Senate Immigration Bill Reflects America’s Commitment to Refugees
Washington, D.C. – Human Rights First today praised passage of the United States Senate’s immigration reform bill, S. 744, legislation that includes provisions to strengthen the U.S. asylum system. The organization praised members on both sides of the political aisle who supported this legislation and its improvement of important programs that are critical to preserving American leadership in refugee protection.
“Since its earliest days, our nation has served as a refuge for those with well-founded fears of persecution. The provisions in this landmark legislation that strengthen the asylum and immigration court systems not only improve the efficiency of the asylum system, they also reflect America’s values, commitment to fairness, and human rights,” said Human Rights First’s Sara Ibrahim. “We urge those Senators who will shepherd this bill through conference to protect these provisions and ensure that they become law.”
Human Rights First notes that S. 744 includes several important improvements to the asylum system in a subtitle named to honor the late Senator Frank Lautenberg’s commitment to refugees and asylum seekers. These provisions include:
- Elimination of the unfair and wasteful asylum filing deadline bar that has led the United States to deny asylum to refugees facing well-founded fears of persecution;
- Better protections for to keep refugee families intact;
- Improved efficiency for asylum determinations; and
- Measures to address the plight of stateless persons in the U.S.
The Senate immigration reform bill also contains provisions that will improve access to counsel for vulnerable populations, expanding the cost-efficient Legal Orientation Program that provide immigrants in detention with legal information presentations, reduce immigration court backlogs and increase the use of cost-saving and humane alternatives to detention.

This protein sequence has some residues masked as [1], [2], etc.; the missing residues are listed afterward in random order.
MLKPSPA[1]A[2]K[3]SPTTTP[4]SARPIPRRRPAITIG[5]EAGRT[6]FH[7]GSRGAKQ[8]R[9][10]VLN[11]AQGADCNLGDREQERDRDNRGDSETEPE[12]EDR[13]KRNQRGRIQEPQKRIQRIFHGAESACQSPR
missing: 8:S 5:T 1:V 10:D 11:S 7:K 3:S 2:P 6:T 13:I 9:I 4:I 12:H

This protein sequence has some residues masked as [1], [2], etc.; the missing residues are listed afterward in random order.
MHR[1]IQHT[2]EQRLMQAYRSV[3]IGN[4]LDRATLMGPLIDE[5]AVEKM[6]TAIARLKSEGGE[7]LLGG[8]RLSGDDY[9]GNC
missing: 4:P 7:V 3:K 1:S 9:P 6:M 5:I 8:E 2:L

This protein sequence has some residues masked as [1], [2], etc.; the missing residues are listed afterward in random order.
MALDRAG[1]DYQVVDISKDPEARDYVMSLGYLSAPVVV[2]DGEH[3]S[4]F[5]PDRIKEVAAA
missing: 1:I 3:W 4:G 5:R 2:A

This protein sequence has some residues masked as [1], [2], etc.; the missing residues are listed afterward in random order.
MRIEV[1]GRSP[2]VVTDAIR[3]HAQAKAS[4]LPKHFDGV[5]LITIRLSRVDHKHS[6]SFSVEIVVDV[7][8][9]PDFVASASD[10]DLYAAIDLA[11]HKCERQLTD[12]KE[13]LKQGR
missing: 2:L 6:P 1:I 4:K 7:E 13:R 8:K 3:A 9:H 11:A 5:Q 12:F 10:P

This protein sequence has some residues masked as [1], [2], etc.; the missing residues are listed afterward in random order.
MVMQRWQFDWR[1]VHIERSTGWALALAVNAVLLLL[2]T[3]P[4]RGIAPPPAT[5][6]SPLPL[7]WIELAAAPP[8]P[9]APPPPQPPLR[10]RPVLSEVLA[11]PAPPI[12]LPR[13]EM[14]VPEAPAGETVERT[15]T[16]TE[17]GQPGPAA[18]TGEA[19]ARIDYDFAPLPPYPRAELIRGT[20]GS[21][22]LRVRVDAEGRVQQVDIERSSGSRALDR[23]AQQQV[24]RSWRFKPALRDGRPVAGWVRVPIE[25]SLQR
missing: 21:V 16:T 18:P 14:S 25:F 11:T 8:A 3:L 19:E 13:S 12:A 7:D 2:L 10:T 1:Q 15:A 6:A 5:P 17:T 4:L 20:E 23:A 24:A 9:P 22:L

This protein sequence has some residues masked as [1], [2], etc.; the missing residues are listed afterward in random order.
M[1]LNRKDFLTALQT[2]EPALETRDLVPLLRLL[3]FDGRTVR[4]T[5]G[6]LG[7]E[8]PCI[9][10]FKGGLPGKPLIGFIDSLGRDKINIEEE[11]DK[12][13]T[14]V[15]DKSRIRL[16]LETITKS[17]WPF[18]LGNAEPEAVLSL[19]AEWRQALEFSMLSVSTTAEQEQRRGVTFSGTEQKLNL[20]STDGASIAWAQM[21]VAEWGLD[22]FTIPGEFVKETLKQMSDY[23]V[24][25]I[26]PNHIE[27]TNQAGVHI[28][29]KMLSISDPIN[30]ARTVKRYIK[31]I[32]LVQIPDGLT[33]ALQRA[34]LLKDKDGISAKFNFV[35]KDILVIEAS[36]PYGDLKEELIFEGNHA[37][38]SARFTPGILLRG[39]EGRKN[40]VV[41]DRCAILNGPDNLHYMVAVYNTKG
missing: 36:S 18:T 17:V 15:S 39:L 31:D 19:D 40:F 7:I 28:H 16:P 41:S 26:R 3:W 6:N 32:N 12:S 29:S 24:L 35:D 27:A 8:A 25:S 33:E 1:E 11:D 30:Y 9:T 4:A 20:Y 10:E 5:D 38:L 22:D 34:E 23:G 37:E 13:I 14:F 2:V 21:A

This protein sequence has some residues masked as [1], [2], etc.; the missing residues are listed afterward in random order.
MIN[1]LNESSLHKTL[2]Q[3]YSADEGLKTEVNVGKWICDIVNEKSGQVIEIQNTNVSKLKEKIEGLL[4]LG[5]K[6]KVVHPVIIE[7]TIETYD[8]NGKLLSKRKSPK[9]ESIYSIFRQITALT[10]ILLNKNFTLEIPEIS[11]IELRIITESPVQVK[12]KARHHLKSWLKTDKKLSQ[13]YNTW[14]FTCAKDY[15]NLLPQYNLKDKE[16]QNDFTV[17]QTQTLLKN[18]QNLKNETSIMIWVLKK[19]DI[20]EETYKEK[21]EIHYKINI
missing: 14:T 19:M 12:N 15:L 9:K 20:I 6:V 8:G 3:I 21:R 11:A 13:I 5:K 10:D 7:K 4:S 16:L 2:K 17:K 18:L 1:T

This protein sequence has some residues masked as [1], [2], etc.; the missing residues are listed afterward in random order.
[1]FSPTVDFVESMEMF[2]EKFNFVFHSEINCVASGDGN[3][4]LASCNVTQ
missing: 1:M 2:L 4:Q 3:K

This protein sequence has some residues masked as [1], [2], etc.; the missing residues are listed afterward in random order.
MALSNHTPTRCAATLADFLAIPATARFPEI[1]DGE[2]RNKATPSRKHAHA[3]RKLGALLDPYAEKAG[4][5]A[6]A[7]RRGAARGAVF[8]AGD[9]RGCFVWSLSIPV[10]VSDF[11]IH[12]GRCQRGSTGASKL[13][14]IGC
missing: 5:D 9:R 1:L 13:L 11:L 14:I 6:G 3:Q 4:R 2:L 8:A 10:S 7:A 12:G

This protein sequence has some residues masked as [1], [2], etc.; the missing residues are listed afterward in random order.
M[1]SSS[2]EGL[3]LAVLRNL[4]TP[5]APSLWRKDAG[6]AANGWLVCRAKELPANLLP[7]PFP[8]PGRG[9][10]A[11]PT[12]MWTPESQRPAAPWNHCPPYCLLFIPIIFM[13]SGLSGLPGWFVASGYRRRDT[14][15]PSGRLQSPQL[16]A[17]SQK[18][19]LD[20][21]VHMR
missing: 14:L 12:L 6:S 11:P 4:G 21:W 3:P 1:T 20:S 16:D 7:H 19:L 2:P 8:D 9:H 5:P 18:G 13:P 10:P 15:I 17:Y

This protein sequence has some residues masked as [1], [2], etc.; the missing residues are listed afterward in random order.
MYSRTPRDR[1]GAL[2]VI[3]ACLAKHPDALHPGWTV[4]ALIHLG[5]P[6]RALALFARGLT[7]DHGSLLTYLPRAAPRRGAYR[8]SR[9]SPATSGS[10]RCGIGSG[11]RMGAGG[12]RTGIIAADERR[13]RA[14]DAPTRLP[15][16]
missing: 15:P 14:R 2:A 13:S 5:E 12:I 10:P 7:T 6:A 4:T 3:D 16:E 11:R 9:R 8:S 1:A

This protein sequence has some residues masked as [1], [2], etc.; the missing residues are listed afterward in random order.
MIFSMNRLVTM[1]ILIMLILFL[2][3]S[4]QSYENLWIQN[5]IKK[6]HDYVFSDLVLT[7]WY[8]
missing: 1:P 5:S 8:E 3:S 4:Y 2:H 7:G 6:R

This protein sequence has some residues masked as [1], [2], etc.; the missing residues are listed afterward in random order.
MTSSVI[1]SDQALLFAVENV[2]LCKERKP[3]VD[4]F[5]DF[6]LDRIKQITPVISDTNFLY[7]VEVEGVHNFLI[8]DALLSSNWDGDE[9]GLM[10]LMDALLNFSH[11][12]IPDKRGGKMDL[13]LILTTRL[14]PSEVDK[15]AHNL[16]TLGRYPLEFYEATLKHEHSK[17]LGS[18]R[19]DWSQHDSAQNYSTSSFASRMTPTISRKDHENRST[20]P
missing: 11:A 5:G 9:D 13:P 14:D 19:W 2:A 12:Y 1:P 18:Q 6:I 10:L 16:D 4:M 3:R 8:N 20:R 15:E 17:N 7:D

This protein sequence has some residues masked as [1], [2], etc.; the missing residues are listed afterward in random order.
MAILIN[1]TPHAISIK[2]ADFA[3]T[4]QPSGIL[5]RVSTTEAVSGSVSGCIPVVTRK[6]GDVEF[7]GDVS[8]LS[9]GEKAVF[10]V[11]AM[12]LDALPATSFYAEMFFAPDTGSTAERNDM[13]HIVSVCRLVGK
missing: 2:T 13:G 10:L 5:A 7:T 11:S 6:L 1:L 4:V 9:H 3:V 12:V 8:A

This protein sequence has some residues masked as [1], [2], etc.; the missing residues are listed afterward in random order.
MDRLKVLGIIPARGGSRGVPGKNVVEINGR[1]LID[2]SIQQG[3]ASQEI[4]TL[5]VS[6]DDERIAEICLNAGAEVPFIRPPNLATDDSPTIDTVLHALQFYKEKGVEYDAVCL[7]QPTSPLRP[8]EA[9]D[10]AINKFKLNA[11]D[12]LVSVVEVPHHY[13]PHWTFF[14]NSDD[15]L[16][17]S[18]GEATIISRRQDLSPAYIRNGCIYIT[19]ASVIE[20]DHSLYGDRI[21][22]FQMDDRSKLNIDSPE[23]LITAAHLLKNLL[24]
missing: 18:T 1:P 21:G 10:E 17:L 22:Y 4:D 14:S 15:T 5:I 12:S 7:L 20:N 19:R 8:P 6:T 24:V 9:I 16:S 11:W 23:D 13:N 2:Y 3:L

“There is a long history of bipartisan support for the U.S. refugee and asylum systems. It was thrilling to see that cooperation come to life as this bill weaved its way through the Senate. We encourage the House of Representatives as well as House and Senate conferees to carry on that tradition as they hash out the final legislation,” observed Ibrahim.
Human Rights First praises the Senate Gang of Eight members, who included the asylum and refugee provisions as well as critical provisions to improve access to justice in their base bill. It also lauds the leadership of Senators Patrick Leahy (D-VT) and all of the Gang of Eight members who championed these provisions in the bill through mark-up and floor consideration.
While it urged support for today’s bill, Human Rights First also expressed serious concern over the impact that some of the bill’s escalated border enforcement provisions could have on asylum seekers as well as on U.S. and immigrant communities. Human Rights First urges the administration to implement effective oversight, accountability measures, and rigorous training of border and immigration enforcement officers in immigration law including measures to identify and address the situation of vulnerable individuals. Congress should continue to monitor the impact of these provisions and identify steps to address any human rights violations.
For more information or to speak with Ibrahim, contact Brenda Bowser Soder at BowserSoderB@humanrightsfirst.org or 202-370-3323.